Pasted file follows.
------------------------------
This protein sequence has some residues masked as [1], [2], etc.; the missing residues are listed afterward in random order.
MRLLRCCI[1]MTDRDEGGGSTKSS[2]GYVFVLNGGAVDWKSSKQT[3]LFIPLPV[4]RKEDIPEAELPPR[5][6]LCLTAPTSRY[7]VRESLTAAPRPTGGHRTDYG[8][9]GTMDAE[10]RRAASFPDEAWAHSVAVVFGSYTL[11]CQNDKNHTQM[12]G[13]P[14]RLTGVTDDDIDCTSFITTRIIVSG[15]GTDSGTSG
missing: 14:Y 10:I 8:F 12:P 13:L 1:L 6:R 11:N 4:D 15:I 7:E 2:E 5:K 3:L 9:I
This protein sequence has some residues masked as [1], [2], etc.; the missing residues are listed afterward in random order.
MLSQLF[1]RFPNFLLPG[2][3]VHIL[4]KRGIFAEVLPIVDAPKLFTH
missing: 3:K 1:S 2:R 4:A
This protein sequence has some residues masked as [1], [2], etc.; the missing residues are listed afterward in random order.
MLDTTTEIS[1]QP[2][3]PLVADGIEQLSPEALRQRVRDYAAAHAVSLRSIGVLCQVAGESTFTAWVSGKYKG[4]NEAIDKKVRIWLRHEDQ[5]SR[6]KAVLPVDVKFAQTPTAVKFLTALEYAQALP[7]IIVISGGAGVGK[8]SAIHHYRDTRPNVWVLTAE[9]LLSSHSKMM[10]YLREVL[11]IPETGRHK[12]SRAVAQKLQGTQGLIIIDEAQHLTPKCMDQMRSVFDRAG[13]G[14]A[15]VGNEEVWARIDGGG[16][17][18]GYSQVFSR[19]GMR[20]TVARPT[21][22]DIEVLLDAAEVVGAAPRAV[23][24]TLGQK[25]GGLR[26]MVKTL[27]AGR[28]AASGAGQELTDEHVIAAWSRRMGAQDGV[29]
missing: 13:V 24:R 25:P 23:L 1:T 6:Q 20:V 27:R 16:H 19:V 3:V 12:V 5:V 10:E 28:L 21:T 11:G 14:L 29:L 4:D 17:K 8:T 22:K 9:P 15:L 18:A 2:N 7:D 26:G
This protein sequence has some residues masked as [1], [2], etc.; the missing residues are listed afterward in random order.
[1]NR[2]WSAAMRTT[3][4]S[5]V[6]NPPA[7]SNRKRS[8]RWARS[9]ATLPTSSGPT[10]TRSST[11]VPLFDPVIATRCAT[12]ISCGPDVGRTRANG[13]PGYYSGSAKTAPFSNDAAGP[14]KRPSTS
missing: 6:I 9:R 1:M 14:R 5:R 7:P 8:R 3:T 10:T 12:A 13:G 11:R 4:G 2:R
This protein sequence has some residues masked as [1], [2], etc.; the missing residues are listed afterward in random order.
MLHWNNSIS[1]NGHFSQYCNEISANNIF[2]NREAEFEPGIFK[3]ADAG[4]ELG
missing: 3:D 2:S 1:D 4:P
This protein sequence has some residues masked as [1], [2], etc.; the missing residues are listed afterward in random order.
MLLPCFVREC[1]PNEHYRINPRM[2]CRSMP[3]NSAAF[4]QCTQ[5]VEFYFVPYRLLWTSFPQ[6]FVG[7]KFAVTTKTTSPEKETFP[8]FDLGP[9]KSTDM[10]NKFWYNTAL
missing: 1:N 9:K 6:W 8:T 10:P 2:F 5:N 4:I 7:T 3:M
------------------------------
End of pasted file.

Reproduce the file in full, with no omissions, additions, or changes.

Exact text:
This protein sequence has some residues masked as [1], [2], etc.; the missing residues are listed afterward in random order.
MRLLRCCI[1]MTDRDEGGGSTKSS[2]GYVFVLNGGAVDWKSSKQT[3]LFIPLPV[4]RKEDIPEAELPPR[5][6]LCLTAPTSRY[7]VRESLTAAPRPTGGHRTDYG[8][9]GTMDAE[10]RRAASFPDEAWAHSVAVVFGSYTL[11]CQNDKNHTQM[12]G[13]P[14]RLTGVTDDDIDCTSFITTRIIVSG[15]GTDSGTSG
missing: 14:Y 10:I 8:F 12:P 13:L 1:L 6:R 11:N 4:D 15:I 7:E 2:E 5:K 3:L 9:I
This protein sequence has some residues masked as [1], [2], etc.; the missing residues are listed afterward in random order.
MLSQLF[1]RFPNFLLPG[2][3]VHIL[4]KRGIFAEVLPIVDAPKLFTH
missing: 3:K 1:S 2:R 4:A
This protein sequence has some residues masked as [1], [2], etc.; the missing residues are listed afterward in random order.
MLDTTTEIS[1]QP[2][3]PLVADGIEQLSPEALRQRVRDYAAAHAVSLRSIGVLCQVAGESTFTAWVSGKYKG[4]NEAIDKKVRIWLRHEDQ[5]SR[6]KAVLPVDVKFAQTPTAVKFLTALEYAQALP[7]IIVISGGAGVGK[8]SAIHHYRDTRPNVWVLTAE[9]LLSSHSKMM[10]YLREVL[11]IPETGRHK[12]SRAVAQKLQGTQGLIIIDEAQHLTPKCMDQMRSVFDRAG[13]G[14]A[15]VGNEEVWARIDGGG[16][17][18]GYSQVFSR[19]GMR[20]TVARPT[21][22]DIEVLLDAAEVVGAAPRAV[23][24]TLGQK[25]GGLR[26]MVKTL[27]AGR[28]AASGAGQELTDEHVIAAWSRRMGAQDGV[29]
missing: 13:V 24:R 25:P 23:L 1:T 6:Q 20:V 27:R 16:H 19:V 3:V 12:V 5:V 10:E 28:L 21:T 11:G 14:L 29:L 4:D 17:K 8:T 22:K 9:P 15:L 18:A 2:N 7:D 26:G
This protein sequence has some residues masked as [1], [2], etc.; the missing residues are listed afterward in random order.
[1]NR[2]WSAAMRTT[3][4]S[5]V[6]NPPA[7]SNRKRS[8]RWARS[9]ATLPTSSGPT[10]TRSST[11]VPLFDPVIATRCAT[12]ISCGPDVGRTRANG[13]PGYYSGSAKTAPFSNDAAGP[14]KRPSTS
missing: 6:I 9:R 1:M 14:R 5:R 7:P 8:R 3:T 10:T 12:A 13:G 11:R 4:G 2:R
This protein sequence has some residues masked as [1], [2], etc.; the missing residues are listed afterward in random order.
MLHWNNSIS[1]NGHFSQYCNEISANNIF[2]NREAEFEPGIFK[3]ADAG[4]ELG
missing: 3:D 2:S 1:D 4:P
This protein sequence has some residues masked as [1], [2], etc.; the missing residues are listed afterward in random order.
MLLPCFVREC[1]PNEHYRINPRM[2]CRSMP[3]NSAAF[4]QCTQ[5]VEFYFVPYRLLWTSFPQ[6]FVG[7]KFAVTTKTTSPEKETFP[8]FDLGP[9]KSTDM[10]NKFWYNTAL
missing: 1:N 9:K 6:W 8:T 10:P 2:F 5:N 4:I 7:T 3:M